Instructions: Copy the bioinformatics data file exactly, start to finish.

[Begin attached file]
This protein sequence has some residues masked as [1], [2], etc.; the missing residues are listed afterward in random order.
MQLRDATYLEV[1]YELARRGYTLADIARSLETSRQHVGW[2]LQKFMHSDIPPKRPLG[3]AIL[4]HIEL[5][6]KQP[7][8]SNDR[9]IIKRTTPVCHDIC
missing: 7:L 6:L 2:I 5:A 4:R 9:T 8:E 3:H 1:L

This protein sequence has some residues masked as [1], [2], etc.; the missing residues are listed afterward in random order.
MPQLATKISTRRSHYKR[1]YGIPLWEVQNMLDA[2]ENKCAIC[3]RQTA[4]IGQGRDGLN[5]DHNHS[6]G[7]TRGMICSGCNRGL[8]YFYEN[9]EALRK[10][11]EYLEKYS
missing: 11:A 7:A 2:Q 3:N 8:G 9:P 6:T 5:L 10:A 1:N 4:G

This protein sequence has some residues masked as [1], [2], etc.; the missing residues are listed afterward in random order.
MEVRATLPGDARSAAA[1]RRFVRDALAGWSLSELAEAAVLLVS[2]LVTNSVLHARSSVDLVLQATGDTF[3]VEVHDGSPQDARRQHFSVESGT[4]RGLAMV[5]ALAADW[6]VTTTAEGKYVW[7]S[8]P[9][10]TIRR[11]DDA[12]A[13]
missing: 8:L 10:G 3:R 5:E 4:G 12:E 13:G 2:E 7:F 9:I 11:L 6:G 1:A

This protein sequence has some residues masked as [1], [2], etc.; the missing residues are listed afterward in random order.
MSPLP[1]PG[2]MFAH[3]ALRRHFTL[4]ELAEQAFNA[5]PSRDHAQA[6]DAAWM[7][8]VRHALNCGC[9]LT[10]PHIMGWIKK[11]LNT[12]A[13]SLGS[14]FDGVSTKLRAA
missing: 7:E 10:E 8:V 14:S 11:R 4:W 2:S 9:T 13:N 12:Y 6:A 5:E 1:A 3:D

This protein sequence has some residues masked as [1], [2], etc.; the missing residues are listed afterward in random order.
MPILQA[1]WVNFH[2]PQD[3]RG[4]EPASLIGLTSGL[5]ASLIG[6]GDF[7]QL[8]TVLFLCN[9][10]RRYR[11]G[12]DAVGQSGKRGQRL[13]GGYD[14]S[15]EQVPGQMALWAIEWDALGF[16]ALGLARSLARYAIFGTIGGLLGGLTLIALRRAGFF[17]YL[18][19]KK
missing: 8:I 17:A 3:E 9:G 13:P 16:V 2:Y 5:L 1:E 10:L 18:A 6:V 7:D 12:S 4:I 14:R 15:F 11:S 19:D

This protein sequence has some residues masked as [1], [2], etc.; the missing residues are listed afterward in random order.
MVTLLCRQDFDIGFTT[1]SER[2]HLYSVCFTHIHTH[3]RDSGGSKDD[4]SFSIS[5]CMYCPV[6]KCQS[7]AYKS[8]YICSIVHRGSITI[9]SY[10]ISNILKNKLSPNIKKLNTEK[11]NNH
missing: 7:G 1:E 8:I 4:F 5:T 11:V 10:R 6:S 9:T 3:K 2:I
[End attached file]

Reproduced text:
This protein sequence has some residues masked as [1], [2], etc.; the missing residues are listed afterward in random order.
MQLRDATYLEV[1]YELARRGYTLADIARSLETSRQHVGW[2]LQKFMHSDIPPKRPLG[3]AIL[4]HIEL[5][6]KQP[7][8]SNDR[9]IIKRTTPVCHDIC
missing: 7:L 6:L 2:I 5:A 4:R 9:T 8:E 3:H 1:L

This protein sequence has some residues masked as [1], [2], etc.; the missing residues are listed afterward in random order.
MPQLATKISTRRSHYKR[1]YGIPLWEVQNMLDA[2]ENKCAIC[3]RQTA[4]IGQGRDGLN[5]DHNHS[6]G[7]TRGMICSGCNRGL[8]YFYEN[9]EALRK[10][11]EYLEKYS
missing: 11:A 7:A 2:Q 3:N 8:G 9:P 6:T 5:L 10:A 1:N 4:G

This protein sequence has some residues masked as [1], [2], etc.; the missing residues are listed afterward in random order.
MEVRATLPGDARSAAA[1]RRFVRDALAGWSLSELAEAAVLLVS[2]LVTNSVLHARSSVDLVLQATGDTF[3]VEVHDGSPQDARRQHFSVESGT[4]RGLAMV[5]ALAADW[6]VTTTAEGKYVW[7]S[8]P[9][10]TIRR[11]DDA[12]A[13]
missing: 8:L 10:G 3:R 5:E 4:G 12:E 13:G 2:E 7:F 9:I 11:L 6:G 1:A

This protein sequence has some residues masked as [1], [2], etc.; the missing residues are listed afterward in random order.
MSPLP[1]PG[2]MFAH[3]ALRRHFTL[4]ELAEQAFNA[5]PSRDHAQA[6]DAAWM[7][8]VRHALNCGC[9]LT[10]PHIMGWIKK[11]LNT[12]A[13]SLGS[14]FDGVSTKLRAA
missing: 7:E 10:E 8:V 14:S 11:R 4:W 2:S 9:T 13:N 12:Y 6:A 5:E 1:A 3:D

This protein sequence has some residues masked as [1], [2], etc.; the missing residues are listed afterward in random order.
MPILQA[1]WVNFH[2]PQD[3]RG[4]EPASLIGLTSGL[5]ASLIG[6]GDF[7]QL[8]TVLFLCN[9][10]RRYR[11]G[12]DAVGQSGKRGQRL[13]GGYD[14]S[15]EQVPGQMALWAIEWDALGF[16]ALGLARSLARYAIFGTIGGLLGGLTLIALRRAGFF[17]YL[18][19]KK
missing: 8:I 17:A 3:E 9:G 13:P 16:V 2:Y 5:L 1:E 10:L 18:A 6:V 7:D 12:S 4:I 14:R 15:F 11:S 19:D

This protein sequence has some residues masked as [1], [2], etc.; the missing residues are listed afterward in random order.
MVTLLCRQDFDIGFTT[1]SER[2]HLYSVCFTHIHTH[3]RDSGGSKDD[4]SFSIS[5]CMYCPV[6]KCQS[7]AYKS[8]YICSIVHRGSITI[9]SY[10]ISNILKNKLSPNIKKLNTEK[11]NNH
missing: 7:G 1:E 8:I 4:F 5:T 11:V 10:R 6:S 9:T 3:K 2:I